The analysis is based on the US Department of Transportation’s 2017 National Bridge Inventory database.
The data shows that cars, trucks and school buses cross these bridges nearly 175 million times per day.
ARTBA chief economist Dr Alison Premo Black said that it would take 37 years to renovate all these structures at current pace of repair and replacement.
In the last year, the rate of improving the nation’s inventory of structurally deficient bridges also decelerated, dropping by two-tenths of a percentage from its 2016 government data.
All bridges, decks and associated structures are regularly inspected to review their condition and then rated on a scale of one to nine, where a higher rating indicates better condition.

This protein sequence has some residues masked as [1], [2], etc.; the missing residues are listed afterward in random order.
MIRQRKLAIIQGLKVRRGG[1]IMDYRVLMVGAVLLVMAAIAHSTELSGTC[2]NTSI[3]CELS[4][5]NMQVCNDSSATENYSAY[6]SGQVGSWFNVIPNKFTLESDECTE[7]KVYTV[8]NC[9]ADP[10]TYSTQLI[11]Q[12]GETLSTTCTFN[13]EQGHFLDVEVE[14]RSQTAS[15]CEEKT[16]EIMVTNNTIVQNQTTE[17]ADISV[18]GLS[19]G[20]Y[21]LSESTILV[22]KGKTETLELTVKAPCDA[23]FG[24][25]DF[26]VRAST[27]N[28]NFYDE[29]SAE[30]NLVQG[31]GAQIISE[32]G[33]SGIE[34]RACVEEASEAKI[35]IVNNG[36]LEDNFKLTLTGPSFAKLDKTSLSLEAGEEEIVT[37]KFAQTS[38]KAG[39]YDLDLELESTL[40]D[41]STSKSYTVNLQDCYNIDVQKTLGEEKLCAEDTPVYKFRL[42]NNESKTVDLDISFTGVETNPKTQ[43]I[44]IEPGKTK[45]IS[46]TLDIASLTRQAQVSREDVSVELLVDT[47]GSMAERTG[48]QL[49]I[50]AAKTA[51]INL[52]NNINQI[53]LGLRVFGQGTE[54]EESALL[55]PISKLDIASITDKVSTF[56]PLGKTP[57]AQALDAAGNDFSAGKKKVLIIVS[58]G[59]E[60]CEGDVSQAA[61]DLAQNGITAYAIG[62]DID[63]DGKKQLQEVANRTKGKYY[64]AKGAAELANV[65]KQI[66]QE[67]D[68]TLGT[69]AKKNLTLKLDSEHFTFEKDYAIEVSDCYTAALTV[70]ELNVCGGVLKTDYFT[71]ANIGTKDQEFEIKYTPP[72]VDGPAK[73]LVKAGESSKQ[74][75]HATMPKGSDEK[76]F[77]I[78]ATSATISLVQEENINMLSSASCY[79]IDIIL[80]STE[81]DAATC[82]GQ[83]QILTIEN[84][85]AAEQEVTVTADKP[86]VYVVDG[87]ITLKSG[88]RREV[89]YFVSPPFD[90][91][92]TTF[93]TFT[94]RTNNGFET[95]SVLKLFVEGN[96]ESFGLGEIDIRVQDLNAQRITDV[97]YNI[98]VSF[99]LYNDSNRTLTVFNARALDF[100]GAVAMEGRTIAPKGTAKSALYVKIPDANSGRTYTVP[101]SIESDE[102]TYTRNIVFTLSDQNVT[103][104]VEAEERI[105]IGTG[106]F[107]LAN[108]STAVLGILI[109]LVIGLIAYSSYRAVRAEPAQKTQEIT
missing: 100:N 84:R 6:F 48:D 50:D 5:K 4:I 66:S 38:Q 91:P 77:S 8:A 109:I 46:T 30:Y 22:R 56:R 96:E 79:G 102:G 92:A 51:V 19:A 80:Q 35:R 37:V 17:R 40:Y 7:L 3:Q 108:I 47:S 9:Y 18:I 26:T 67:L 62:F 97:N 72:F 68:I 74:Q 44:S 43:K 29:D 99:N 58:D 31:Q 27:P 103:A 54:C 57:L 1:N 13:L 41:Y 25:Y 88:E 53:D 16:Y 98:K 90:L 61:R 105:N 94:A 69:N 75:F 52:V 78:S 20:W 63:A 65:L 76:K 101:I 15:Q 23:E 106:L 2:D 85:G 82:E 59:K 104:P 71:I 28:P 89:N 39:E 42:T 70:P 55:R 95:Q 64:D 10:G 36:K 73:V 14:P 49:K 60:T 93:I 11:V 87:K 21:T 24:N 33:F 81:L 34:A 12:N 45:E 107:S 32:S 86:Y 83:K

Bridges with a rating of four and below are categorised as structurally deficient signifying that the structures need attention.
ARBTA analysis found that Iowa has the maximum number of structurally deficient bridges followed by Oklahoma, Missouri and Illinois.
The District of Columbia has the least number of bridges classified as structurally deficient succeeded by Nevada, Delaware and Hawaii.
The analysis also revealed that at least 15% of the bridges in six states, namely Rhode Island (23%), Iowa (21%), South Dakota (19%), West Virginia (19%), Pennsylvania (18%) and Nebraska (15%) fall in this category.